To: Amnesty International Board of Directors & Amnesty USA Board of Directors
Dear Board Members,
As a group of former U.S. government officials, national security experts, and supporters of human rights, who have respected Amnesty International’s past work regarding other countries, we are incensed by Amnesty’s sloppy and unserious February 1st report condemning Israel. This report is untruthful, deceptive, and antisemitic. In “denying the Jewish People their right to self-determination,” and “applying double standards” to Israel, the report meets the definition of antisemitism as adopted by the International Holocaust Remembrance Alliance’s (IHRA), the Biden administration, the United Nations Secretary General, the European Union, and the European Parliament.
Moreover, recent investigative reporting reveals the virulent anti-Israel bias of Amnesty International’s senior leadership—including Amnesty International Secretary General Agnes Callamard and Research and Advocacy Director and Senior Adviser Phillip Luther—who have supported violent attempts to eliminate Israel, opposed the idea of a Jewish state, and perpetuated anti-Semitic tropes.
In short, the Amnesty report is an anti-Semitic document written by anti-Israel activists. We call on Amnesty International’s board of directors to denounce this report and open an investigation into how its publication was approved.
The Amnesty report argues that the creation of Israel in 1948 was a racist project, and falsely accuses Israel of crimes against humanity and “apartheid” while failing to hold other nations to similar standards. The report goes to great lengths to manipulate the definition of apartheid laid out in international law in order to apply it to Israel. In doing so, it creates a standard for apartheid that is substantively different–and significantly less stringent–than that which the organization applies to other countries, such as Myanmar. Only Israel is subjected to such an attack by Amnesty, raising serious questions about the motives and procedures which lie behind this report.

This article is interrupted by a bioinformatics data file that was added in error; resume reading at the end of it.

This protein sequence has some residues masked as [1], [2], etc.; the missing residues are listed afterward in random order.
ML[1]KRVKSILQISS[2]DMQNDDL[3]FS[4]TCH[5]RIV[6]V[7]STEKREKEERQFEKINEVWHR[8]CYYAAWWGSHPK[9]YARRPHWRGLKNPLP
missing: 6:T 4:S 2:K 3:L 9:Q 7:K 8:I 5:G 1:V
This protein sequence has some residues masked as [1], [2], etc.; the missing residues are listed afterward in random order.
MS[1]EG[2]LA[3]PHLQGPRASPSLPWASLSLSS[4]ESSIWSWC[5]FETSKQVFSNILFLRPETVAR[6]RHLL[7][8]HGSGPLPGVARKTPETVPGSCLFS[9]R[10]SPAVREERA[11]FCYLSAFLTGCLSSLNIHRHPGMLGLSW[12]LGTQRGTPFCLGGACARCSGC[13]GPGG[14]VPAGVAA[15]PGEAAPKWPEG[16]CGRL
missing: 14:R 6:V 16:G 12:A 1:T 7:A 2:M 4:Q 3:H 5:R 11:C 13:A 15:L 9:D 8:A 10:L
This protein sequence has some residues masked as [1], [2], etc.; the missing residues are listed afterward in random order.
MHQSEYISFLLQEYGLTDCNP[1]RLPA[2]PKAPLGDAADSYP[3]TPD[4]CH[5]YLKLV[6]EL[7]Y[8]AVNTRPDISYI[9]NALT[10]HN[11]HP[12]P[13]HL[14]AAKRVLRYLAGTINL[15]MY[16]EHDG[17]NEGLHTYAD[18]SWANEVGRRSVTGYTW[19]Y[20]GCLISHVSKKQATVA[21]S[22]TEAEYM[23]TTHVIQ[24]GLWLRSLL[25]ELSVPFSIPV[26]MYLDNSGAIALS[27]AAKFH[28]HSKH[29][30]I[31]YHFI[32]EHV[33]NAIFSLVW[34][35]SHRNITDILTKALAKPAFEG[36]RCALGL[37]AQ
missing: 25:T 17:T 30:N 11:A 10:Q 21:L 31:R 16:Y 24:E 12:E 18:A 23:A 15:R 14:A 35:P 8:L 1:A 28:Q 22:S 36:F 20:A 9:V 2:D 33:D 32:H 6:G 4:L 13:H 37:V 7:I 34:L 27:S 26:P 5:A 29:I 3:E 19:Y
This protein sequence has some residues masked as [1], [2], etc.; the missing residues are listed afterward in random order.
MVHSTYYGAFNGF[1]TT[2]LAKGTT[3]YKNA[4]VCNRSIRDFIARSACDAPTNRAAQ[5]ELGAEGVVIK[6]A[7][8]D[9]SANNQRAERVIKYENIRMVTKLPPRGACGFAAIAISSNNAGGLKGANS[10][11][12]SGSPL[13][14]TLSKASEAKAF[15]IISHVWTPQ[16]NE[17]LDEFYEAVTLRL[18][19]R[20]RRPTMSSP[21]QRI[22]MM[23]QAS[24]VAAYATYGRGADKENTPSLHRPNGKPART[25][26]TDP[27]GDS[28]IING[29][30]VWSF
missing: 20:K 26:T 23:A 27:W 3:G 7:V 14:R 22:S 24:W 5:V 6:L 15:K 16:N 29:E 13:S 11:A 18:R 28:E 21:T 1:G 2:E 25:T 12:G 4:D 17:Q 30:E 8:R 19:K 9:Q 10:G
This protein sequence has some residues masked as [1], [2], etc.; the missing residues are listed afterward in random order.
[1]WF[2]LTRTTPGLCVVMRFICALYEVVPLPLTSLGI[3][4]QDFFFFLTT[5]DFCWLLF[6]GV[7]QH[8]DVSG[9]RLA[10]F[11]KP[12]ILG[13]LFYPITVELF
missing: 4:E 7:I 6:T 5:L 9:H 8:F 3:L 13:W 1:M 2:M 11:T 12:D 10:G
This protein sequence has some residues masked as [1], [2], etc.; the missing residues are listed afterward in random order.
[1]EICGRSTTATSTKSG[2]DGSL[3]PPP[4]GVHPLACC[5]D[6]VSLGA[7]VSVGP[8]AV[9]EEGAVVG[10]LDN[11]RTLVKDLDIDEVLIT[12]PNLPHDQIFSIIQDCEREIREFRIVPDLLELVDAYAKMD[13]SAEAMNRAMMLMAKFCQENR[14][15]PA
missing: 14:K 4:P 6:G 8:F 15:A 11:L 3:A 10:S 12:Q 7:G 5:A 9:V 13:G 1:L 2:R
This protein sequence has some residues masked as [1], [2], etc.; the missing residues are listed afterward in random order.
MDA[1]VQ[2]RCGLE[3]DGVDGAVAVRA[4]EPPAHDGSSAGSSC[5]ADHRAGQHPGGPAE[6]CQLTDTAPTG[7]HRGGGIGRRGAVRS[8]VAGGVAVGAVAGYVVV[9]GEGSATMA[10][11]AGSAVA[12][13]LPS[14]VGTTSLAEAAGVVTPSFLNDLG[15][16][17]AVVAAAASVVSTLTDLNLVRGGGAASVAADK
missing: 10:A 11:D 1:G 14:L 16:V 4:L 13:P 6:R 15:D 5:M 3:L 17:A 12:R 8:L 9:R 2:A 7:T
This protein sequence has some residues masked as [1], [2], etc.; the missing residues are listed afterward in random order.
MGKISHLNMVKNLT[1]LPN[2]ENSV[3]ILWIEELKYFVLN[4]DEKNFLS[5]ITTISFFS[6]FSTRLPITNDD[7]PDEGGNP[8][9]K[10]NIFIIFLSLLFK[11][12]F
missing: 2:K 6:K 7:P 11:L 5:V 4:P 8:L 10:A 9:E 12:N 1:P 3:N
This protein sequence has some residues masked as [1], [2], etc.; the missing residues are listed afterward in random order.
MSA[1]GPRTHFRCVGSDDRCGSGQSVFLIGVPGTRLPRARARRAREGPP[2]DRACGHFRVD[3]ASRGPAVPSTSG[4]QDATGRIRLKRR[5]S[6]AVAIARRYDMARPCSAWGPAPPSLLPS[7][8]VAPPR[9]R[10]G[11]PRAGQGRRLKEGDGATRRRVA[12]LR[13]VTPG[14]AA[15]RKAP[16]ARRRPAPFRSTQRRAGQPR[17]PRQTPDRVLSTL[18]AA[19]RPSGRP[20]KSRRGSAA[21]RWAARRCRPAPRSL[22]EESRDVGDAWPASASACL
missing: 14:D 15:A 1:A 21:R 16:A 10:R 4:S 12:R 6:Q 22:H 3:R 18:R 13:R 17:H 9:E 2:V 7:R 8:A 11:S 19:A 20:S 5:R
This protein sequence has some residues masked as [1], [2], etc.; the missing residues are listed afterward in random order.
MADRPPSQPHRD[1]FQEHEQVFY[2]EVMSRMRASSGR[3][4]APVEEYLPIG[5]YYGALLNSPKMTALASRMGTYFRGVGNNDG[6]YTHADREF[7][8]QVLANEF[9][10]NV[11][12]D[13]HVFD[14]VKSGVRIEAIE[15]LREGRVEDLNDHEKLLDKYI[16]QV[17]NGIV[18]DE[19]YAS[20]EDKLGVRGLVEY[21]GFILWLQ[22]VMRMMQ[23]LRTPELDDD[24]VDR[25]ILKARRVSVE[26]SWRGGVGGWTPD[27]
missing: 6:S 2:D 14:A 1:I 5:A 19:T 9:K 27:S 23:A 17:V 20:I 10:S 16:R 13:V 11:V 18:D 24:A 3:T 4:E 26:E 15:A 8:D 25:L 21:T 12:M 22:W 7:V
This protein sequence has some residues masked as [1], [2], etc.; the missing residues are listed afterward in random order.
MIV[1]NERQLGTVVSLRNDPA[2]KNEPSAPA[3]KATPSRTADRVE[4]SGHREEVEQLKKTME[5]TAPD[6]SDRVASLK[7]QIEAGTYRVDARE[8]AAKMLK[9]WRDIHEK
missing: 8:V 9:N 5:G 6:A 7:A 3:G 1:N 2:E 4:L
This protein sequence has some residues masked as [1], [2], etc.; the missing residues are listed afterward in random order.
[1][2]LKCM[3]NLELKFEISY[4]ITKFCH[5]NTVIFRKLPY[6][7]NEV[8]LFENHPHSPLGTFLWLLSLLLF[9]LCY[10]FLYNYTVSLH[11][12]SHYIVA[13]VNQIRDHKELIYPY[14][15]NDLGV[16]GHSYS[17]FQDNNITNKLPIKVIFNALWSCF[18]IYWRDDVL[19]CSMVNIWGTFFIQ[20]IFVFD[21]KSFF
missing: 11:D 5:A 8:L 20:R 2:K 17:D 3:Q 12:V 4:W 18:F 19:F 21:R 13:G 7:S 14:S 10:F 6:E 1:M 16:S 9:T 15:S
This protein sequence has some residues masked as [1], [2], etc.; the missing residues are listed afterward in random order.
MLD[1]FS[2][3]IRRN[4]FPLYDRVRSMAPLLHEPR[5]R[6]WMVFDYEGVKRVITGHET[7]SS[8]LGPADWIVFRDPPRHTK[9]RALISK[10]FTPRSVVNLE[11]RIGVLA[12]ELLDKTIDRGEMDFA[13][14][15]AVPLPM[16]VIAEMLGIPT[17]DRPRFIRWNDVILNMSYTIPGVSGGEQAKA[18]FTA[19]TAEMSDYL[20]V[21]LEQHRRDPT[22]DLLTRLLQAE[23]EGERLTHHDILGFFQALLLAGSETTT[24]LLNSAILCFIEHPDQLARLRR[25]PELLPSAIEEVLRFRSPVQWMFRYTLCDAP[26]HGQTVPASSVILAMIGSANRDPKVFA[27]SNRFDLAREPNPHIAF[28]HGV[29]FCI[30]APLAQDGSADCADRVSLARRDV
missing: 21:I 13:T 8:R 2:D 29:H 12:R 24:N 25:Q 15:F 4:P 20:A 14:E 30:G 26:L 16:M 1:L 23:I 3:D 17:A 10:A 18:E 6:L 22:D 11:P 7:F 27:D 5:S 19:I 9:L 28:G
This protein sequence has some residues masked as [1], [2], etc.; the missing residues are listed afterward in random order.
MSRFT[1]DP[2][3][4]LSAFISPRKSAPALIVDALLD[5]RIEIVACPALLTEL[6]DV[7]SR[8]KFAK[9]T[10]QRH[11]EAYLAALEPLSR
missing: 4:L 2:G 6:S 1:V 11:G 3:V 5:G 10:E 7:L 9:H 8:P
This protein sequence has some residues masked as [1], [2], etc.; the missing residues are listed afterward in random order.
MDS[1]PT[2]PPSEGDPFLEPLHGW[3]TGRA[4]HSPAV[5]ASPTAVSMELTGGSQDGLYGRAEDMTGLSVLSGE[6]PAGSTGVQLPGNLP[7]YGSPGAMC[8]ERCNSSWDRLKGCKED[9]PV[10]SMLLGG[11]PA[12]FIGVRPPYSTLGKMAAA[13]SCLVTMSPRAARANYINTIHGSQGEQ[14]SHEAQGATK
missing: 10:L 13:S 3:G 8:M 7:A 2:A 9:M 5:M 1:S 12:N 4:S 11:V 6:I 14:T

Since its founding, Israel has defended itself and its people against multiple attempts by Arab states and terrorist groups to commit genocide and wipe the Jewish homeland off the map. Yet Israel built and sustained a democracy, where Arabs are accorded more freedoms than in any other country in the Middle East. Israeli Arabs participate in elections, serve in the military, hold parliamentary seats, and serve as Supreme Court judges. Today, an Arab party is part of Israel’s governing coalition for the first time in history. Arab men and women pursue a variety of professions freely without segregation of any kind. They participate fully in all sectors of Israel’s liberal, democratic society. These are all indisputable truths, and their omission from the report is a telling indication of Amnesty’s intentions.
The report’s gross accusation that the creation of Israel itself reflects racism also distorts the reasons for Israel’s founding. The State of Israel was established as the fulfillment of millenia of Jewish longing for a sovereign state in their lawful, historic homeland and was guaranteed to the Jewish people by the international community under binding international law. Israel has also served as a refuge for Jews fleeing severe persecution and murder in Europe and Arab lands. The Holocaust–the systematic murder of of 6 million Jews–was itself the tragic consequence of both violent antisemitism and a world without a Jewish homeland. Amnesty International’s assertion that a Jewish state is by definition racist deliberately obscures this history.